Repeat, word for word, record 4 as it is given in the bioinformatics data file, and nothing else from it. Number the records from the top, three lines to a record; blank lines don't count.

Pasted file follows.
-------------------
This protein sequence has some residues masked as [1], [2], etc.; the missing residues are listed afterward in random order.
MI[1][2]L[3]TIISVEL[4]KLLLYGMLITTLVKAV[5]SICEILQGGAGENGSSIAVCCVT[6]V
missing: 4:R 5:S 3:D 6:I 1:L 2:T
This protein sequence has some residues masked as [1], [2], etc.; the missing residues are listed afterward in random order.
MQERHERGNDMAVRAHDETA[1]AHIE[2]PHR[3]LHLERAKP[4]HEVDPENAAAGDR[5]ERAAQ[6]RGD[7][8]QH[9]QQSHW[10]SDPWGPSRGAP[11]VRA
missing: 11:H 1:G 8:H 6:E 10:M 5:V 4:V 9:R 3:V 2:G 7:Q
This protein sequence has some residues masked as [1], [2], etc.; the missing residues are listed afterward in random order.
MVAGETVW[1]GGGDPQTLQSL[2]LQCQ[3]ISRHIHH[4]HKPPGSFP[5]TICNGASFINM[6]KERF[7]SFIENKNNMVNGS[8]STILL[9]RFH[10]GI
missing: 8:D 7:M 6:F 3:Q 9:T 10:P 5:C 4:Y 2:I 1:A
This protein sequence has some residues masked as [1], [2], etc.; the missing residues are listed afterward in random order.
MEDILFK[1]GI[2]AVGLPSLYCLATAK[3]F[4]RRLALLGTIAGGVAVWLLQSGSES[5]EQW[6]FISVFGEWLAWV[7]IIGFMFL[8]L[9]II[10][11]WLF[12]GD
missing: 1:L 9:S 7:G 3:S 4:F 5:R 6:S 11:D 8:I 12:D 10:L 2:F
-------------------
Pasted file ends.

This protein sequence has some residues masked as [1], [2], etc.; the missing residues are listed afterward in random order.
MEDILFK[1]GI[2]AVGLPSLYCLATAK[3]F[4]RRLALLGTIAGGVAVWLLQSGSES[5]EQW[6]FISVFGEWLAWV[7]IIGFMFL[8]L[9]II[10][11]WLF[12]GD
missing: 1:L 9:S 7:G 3:S 4:F 5:R 6:S 11:D 8:I 12:D 10:L 2:F